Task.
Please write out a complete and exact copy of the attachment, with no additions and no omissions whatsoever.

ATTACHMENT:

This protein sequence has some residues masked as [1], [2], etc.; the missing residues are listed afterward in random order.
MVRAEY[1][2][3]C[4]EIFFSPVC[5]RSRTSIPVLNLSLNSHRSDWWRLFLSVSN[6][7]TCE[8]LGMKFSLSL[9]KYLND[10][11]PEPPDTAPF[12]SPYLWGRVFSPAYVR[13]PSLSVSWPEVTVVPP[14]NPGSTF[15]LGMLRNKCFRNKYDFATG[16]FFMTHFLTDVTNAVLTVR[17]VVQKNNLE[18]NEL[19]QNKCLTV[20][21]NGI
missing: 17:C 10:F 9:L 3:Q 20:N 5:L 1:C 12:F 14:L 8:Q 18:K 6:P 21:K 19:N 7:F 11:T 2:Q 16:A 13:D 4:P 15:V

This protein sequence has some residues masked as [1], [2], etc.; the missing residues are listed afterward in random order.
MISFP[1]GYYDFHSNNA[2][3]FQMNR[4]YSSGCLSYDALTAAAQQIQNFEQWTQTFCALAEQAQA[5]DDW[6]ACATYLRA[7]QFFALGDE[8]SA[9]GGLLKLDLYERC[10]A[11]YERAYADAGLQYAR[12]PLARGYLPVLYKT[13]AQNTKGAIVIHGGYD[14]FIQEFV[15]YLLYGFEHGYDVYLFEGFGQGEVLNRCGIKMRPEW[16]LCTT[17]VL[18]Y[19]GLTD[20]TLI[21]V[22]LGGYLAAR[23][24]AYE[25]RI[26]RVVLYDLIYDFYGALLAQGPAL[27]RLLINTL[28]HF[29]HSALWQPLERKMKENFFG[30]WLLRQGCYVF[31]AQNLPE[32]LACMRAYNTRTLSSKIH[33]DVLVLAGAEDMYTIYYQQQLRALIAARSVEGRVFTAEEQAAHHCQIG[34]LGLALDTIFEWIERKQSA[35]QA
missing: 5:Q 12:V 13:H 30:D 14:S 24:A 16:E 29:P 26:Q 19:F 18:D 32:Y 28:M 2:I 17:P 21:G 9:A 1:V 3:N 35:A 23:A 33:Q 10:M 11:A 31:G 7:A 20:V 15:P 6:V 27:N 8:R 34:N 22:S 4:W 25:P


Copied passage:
This protein sequence has some residues masked as [1], [2], etc.; the missing residues are listed afterward in random order.
MVRAEY[1][2][3]C[4]EIFFSPVC[5]RSRTSIPVLNLSLNSHRSDWWRLFLSVSN[6][7]TCE[8]LGMKFSLSL[9]KYLND[10][11]PEPPDTAPF[12]SPYLWGRVFSPAYVR[13]PSLSVSWPEVTVVPP[14]NPGSTF[15]LGMLRNKCFRNKYDFATG[16]FFMTHFLTDVTNAVLTVR[17]VVQKNNLE[18]NEL[19]QNKCLTV[20][21]NGI
missing: 17:C 10:F 9:L 3:Q 20:N 5:L 1:C 12:F 14:L 8:Q 18:K 6:P 21:K 19:N 7:F 11:T 2:Q 16:A 13:D 4:P 15:V

This protein sequence has some residues masked as [1], [2], etc.; the missing residues are listed afterward in random order.
MISFP[1]GYYDFHSNNA[2][3]FQMNR[4]YSSGCLSYDALTAAAQQIQNFEQWTQTFCALAEQAQA[5]DDW[6]ACATYLRA[7]QFFALGDE[8]SA[9]GGLLKLDLYERC[10]A[11]YERAYADAGLQYAR[12]PLARGYLPVLYKT[13]AQNTKGAIVIHGGYD[14]FIQEFV[15]YLLYGFEHGYDVYLFEGFGQGEVLNRCGIKMRPEW[16]LCTT[17]VL[18]Y[19]GLTD[20]TLI[21]V[22]LGGYLAAR[23][24]AYE[25]RI[26]RVVLYDLIYDFYGALLAQGPAL[27]RLLINTL[28]HF[29]HSALWQPLERKMKENFFG[30]WLLRQGCYVF[31]AQNLPE[32]LACMRAYNTRTLSSKIH[33]DVLVLAGAEDMYTIYYQQQLRALIAARSVEGRVFTAEEQAAHHCQIG[34]LGLALDTIFEWIERKQSA[35]QA
missing: 5:Q 12:V 13:H 30:D 14:S 24:A 16:E 29:P 26:Q 19:F 18:D 32:Y 28:M 2:I 17:P 21:G 9:A 1:V 3:N 35:A 23:A 33:Q 10:M 11:A 31:G 7:A 20:V 15:P 6:V 27:N 8:R 34:N 22:S 4:W 25:P